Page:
Who counts as a WHS officer?
One of the most significant changes in WA’s soon-to-be-introduced workplace safety laws will be the introduction of special duties, and liabilities, for people with significant control over the business’s operations.
These so-called ‘officers’ have a duty under Work Health and Safety (WHS) laws to demonstrate a proactive approach to WHS.
If they don’t, they risk being held personally liable for WHS failures—and the new laws also ban taking out insurance against this risk.
So, who should be considered an officer?
Officers do not always need to be directly involved in implementing WHS measures. Rather, they are involved in important decisions on money, equipment and resources that determine your WHS measures' success or failure. Therefore, an officer must be someone who makes or influences the business's significant financial or operational decisions. In small businesses, they may be owners or operators. In larger businesses, they can be senior executives and board members. You can not transfer your officer role to another party, and the officer does not need to be an employee.
Each business is unique and must be reviewed on a case-by-case basis. We recommend you seek legal advice. However, looking at some general business structures may help demonstrate the sort of considerations that go into determining who is, and isn’t, an officer under WHS law.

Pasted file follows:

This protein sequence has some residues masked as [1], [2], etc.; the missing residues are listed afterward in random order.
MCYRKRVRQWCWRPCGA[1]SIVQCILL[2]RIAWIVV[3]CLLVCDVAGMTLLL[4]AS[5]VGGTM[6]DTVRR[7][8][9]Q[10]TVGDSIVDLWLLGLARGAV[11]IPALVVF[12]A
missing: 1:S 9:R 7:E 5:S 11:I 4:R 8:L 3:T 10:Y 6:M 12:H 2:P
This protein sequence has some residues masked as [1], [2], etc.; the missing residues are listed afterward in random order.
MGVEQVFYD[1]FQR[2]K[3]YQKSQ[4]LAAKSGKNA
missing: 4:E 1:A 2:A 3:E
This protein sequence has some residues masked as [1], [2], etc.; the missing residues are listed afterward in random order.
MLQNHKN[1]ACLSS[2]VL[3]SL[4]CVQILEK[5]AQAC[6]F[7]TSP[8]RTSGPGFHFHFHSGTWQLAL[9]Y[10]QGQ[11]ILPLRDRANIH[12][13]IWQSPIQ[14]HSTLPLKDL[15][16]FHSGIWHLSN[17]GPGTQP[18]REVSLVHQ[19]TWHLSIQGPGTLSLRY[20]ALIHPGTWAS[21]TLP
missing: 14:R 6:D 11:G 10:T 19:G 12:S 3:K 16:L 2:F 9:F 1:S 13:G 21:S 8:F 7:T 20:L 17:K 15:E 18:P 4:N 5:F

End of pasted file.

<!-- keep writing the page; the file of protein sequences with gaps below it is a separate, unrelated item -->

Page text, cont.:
Hover your mouse over the flow chart to reveal who may be considered an 'officer'.
Case study 1
In case study 1, both the board members and director can be assumed to have significant control over the functioning of the organisation, making them responsible as WHS officers.
While the Program Manager, Administrative Officer and Accounts officer all sit under the director, the Program Manager seems to be responsible the functioning off a substantial part of the workforce, which suggests they may be also be an officer.
Case study 2
Shareholders won't be officers in case study 2, but board members and our CEO very likely will be.
People below the CEO are unlikely to be officers because their decision making doesn't seem to affect a whole, or a substantial part, of the organisation.
Case study 3
In case study 3, it is likey that both the Board of Directors and CEO will be officers. It's also likely that the CFO and COO will be officers since their decisions are likely to significantly impact the organisation's finances and operations.
Members can contact our Employment Relations Advice Centre on (08) 9365 7660 or email@example.com. Each business is unique and must be reviewed on a case-by-case basis. We recommend you seek legal advice.